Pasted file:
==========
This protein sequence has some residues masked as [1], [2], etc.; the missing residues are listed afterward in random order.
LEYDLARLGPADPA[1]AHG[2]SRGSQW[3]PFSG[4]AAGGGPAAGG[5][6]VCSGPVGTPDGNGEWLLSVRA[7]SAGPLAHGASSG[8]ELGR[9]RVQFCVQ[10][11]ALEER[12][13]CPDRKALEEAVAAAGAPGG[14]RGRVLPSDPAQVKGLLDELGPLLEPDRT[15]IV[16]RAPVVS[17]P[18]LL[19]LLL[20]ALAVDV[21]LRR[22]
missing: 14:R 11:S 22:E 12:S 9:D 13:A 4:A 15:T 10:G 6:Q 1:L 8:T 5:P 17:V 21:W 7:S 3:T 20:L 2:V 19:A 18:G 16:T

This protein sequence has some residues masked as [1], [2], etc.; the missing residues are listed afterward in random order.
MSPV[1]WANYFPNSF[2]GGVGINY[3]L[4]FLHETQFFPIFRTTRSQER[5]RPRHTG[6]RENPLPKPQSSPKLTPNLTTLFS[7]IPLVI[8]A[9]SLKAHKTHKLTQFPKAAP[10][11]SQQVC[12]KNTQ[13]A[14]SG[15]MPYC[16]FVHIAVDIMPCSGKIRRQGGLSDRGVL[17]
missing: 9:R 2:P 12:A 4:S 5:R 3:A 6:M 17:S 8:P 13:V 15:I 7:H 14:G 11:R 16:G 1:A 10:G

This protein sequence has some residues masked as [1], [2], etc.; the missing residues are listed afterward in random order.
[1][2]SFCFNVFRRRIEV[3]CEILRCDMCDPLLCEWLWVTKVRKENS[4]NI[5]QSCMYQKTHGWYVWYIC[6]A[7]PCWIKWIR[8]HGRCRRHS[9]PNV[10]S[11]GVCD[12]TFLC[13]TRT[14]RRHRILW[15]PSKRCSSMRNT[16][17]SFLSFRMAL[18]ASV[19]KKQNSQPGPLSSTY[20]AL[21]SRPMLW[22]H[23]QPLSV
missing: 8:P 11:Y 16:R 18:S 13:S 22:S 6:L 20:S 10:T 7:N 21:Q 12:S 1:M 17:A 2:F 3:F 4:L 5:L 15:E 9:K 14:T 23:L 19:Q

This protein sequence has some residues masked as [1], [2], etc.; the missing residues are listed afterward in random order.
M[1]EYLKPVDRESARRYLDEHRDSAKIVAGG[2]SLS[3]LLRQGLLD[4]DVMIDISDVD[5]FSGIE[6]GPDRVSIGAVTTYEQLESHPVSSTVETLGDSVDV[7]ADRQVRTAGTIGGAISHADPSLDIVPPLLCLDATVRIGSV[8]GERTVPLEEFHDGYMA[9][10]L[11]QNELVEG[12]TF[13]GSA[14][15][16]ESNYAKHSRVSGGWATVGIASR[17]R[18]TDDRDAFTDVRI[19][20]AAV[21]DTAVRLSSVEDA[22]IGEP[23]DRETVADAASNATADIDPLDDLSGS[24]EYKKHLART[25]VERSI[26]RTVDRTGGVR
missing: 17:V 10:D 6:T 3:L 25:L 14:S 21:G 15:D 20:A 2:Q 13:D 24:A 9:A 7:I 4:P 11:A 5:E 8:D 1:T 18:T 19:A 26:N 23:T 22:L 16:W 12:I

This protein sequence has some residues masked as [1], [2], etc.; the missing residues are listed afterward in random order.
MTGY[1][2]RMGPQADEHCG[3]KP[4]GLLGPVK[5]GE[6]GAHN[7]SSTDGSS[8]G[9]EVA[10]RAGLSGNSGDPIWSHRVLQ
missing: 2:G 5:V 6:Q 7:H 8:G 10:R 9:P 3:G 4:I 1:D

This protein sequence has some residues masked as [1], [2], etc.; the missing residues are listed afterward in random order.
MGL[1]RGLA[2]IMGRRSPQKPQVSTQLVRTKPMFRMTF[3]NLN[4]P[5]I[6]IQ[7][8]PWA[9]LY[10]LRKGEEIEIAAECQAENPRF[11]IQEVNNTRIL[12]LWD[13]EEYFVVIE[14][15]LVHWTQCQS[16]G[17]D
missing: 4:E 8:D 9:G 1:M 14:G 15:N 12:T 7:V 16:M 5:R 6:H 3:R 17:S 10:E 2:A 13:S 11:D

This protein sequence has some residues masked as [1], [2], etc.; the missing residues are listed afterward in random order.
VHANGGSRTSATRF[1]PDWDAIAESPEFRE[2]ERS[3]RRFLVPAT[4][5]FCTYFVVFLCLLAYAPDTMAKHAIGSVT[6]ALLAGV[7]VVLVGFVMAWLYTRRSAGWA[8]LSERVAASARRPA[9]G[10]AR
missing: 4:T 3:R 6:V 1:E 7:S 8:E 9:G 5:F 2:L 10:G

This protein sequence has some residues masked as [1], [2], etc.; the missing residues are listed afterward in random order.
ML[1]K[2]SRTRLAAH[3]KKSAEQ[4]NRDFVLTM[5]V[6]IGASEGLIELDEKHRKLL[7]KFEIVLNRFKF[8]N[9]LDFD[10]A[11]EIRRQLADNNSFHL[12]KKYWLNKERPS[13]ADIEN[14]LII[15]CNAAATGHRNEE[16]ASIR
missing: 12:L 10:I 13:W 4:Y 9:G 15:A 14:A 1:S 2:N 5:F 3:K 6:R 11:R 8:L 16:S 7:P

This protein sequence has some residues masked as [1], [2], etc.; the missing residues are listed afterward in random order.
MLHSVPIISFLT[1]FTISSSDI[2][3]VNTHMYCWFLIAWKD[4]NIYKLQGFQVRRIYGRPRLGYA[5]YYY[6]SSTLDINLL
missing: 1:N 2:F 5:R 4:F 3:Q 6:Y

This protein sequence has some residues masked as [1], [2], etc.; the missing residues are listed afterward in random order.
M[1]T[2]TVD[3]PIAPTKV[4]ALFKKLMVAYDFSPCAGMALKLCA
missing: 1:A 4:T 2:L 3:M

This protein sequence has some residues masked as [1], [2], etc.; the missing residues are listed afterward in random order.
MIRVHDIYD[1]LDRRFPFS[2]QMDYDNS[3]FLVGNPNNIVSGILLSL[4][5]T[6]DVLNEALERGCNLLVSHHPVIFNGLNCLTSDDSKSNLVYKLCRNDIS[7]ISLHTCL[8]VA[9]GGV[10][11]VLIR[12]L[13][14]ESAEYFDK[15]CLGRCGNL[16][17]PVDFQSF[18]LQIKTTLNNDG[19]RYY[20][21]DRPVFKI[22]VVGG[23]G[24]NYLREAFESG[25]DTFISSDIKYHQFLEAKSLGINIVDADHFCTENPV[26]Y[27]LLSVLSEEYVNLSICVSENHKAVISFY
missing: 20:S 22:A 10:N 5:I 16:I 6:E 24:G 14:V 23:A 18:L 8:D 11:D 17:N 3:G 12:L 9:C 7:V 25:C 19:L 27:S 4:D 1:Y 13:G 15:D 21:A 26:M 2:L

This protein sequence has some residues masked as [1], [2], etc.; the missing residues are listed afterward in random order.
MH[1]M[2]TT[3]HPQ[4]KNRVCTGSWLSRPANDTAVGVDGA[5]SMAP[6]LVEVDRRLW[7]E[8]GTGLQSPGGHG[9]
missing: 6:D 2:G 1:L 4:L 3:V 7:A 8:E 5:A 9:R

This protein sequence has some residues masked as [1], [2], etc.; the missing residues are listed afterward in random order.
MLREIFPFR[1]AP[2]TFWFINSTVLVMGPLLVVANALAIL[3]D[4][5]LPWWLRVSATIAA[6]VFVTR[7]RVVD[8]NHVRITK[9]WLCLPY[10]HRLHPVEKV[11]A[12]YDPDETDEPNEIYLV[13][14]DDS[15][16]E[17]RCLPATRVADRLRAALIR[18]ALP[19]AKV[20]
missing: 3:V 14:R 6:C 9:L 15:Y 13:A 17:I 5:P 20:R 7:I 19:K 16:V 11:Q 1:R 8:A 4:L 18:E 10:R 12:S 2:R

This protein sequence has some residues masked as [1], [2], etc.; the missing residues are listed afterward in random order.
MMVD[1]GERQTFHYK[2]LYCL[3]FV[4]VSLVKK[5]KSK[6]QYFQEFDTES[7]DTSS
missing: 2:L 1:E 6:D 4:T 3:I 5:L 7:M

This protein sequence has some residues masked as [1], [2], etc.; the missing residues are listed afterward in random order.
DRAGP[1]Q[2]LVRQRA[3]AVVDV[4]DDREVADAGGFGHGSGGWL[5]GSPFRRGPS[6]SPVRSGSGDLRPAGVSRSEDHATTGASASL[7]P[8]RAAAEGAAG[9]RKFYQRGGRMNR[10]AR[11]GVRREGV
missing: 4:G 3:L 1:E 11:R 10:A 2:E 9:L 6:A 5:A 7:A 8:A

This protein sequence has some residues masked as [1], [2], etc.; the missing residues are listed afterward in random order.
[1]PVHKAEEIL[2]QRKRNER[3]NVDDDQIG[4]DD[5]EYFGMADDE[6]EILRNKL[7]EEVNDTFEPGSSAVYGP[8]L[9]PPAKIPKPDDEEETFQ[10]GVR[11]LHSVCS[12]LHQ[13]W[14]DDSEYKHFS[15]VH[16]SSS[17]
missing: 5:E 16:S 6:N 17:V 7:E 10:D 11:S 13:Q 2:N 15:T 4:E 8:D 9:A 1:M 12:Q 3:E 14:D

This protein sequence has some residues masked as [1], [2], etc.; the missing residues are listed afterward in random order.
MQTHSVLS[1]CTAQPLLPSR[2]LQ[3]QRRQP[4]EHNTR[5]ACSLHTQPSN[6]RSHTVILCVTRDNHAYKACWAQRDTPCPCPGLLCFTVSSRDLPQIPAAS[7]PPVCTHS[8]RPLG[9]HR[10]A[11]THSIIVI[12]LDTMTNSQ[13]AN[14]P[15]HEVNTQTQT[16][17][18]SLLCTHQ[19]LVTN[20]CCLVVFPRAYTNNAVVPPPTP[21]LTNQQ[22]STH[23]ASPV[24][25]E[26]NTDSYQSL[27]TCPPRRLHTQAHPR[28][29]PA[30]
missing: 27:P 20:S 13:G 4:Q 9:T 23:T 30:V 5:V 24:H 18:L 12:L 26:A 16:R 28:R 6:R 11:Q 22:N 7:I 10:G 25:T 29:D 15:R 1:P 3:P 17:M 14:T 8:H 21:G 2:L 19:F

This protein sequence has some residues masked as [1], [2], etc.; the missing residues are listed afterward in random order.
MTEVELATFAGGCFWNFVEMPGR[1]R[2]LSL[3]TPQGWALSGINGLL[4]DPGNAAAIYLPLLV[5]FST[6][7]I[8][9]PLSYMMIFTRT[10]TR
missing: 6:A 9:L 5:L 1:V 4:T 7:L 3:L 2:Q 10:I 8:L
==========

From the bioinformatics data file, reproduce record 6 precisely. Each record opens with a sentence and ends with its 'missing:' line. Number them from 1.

This protein sequence has some residues masked as [1], [2], etc.; the missing residues are listed afterward in random order.
MGL[1]RGLA[2]IMGRRSPQKPQVSTQLVRTKPMFRMTF[3]NLN[4]P[5]I[6]IQ[7][8]PWA[9]LY[10]LRKGEEIEIAAECQAENPRF[11]IQEVNNTRIL[12]LWD[13]EEYFVVIE[14][15]LVHWTQCQS[16]G[17]D
missing: 4:E 8:D 9:G 1:M 14:G 15:N 12:T 7:V 16:M 5:R 6:H 3:R 17:S 10:E 2:A 13:S 11:D